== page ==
Skip to content

Medellín Unseen: What the Media Fails to Show

Medellín is a place which brings up images of violent crime and the drug trade. This is because many years ago, It was home to the Medellín Cartel led by the evil Escobar. This man caused a number of atrocities during Colombia’s darkest period in modern history.

Colombians didn’t make this Netflix series. What you need to understand is that Narcos focuses merely on a dark aspect of Colombia 40 years ago. Furthermore, most people don’t know the positive side of the city. The city has moved on from when cartels ravaged it and homicide was commonplace. It’s the first every city to use cable cars as a form of public transport. In 2013, it beat NYC to gain the title as the most innovative city.

Flying in From Cartagena

I highly recommend flying into Medellín whether it’s domestic or international. It took an hour to fly in from Cartagena on Viva Colombia. The airport in Cartagena is a little disorganised as the terminal is too small. Once I arrived in Medellín, I found out that the airport is actually an hour from the centre. However, a shared taxi only cost £8 to get to my hostel.

Where did I Stay In Medellín?

I stayed at a hostel called The Wandering Paisa. I was unlucky as I got top bunk in the worst spot in the worst room. It was a room of 6 bunk beds in such a small space. I was also sleeping next to the window. It meant that I had to put up with trying to sleep with cumbia music blasting outside on the streets. Despite this, the staff were completely fine. It was also very clean and it was good place to talk to other travellers.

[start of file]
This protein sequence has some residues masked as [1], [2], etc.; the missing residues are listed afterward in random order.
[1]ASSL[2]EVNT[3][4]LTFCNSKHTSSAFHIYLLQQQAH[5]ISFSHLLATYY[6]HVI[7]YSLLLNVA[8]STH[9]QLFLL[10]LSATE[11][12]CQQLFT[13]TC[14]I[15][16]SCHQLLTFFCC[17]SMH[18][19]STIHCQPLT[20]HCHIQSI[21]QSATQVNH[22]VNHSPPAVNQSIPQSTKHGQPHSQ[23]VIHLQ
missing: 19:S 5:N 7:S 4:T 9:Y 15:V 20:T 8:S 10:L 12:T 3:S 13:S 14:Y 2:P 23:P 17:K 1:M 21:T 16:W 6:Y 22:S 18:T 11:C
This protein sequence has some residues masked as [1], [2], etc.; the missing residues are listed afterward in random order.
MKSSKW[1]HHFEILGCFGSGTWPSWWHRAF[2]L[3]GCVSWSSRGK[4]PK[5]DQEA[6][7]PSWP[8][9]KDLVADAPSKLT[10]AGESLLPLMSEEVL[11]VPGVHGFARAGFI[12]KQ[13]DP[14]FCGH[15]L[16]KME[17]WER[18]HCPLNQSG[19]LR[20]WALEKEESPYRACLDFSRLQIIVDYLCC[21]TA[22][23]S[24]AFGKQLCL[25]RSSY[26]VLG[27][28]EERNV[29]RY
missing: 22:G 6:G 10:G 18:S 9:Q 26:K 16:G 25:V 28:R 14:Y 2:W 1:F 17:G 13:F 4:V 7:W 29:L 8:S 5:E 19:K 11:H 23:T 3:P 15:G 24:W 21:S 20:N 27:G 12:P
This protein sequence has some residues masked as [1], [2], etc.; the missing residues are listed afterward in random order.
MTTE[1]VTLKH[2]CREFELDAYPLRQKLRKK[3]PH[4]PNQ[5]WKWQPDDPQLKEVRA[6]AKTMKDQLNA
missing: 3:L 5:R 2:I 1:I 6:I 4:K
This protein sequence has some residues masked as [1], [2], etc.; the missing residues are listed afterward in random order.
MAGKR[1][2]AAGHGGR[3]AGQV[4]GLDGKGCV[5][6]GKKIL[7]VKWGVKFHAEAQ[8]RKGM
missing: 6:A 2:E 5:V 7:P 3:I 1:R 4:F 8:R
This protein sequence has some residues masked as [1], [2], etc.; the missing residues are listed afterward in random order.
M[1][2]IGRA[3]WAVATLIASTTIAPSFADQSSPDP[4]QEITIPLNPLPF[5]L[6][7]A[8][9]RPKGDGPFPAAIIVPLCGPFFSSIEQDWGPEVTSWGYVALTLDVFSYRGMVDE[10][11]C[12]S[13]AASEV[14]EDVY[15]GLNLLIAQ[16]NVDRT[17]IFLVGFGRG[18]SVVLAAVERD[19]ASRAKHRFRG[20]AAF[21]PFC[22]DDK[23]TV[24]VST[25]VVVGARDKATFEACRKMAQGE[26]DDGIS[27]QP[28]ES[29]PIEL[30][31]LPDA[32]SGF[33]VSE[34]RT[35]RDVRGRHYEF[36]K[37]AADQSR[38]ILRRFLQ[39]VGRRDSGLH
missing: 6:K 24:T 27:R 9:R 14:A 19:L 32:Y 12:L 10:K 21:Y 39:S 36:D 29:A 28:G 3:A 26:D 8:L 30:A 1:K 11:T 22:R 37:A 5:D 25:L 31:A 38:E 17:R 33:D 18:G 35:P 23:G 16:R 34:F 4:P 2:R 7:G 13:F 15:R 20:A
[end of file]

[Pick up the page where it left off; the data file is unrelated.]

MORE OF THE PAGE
Things to do – Cerro Nutibara in the Heart of Medellín

This place is a massive park right in the centre of the city. In the middle of the park is Pueblito Paisa. To get there, you must walk up the steep path and you will find quaint buildings. These buildings emulate those of the countryside of Antioquia. Although this place was quite full, I felt like I was the only foreign tourist there which made it more interesting.

There was also a staircase which took me to a viewpoint to admire the vistas of Medellín. From these views, you can see that the city is characterised by loads of modern high rise buildings. This is because Medellín is a city which has developed in more recent years.

On my walk back from here to the hostel, I was pleasantly surprised that Medellín is actually a city with affluent areas and even came across a decent outdoor gym.

Visiting Comuna 13 Solo

This was the experience which made me fall in love with Colombia. Comuna 13 was once a barrio which was territory of cartels and paramilitary groups. These days, this place has completely turned itself around as it has become a tourist attraction. Giving tourists the rare opportunity to get a glimpse of life in a barrio without worrying about crime.

Getting there seemed a little bit daunting at first as it can be hard to find where Comuna 13 starts. I took the metro which is the nicest I’ve seen in Latin America. A few stops to San Javier and thought I had to take the cable car. The cable car will give you amazing views of some barrios. However, once you get to the station, I didn’t think I had any business walking around these areas. It turns out that the start of Comuna 13 was a 10 minute walk from San Javier station. Once I had found the place, I did not feel that it was such a dangerous place.

The views from Comuna 13

To make it easier to get around the place, there’s a few escalators to get to the upper areas. This place has an incredibly lively atmosphere with it being very crowded and there are loads of places selling souvenirs. Furthermore, the power of community has really brought this place alive. You can expect to see street art, people performing rap battles with enthusiastic crowds and people performing impressive breakdancing. This is a place in Medellín that you simply cannot miss, it has an incredibly enchanting vibe and you can feel the energetic spirit that this place has.

Everyone and Their Gran was out for the Game

I just happened to be in Medellín on the night of the final of Colombia’s football competition, Medellín’s Atletico Nacional was to play Tolima to become national champions. That day I had seen almost everyone wearing green and white shirts and once the game had kicked off, I got myself to a crowded pub pretty much on the street to experience the atmosphere.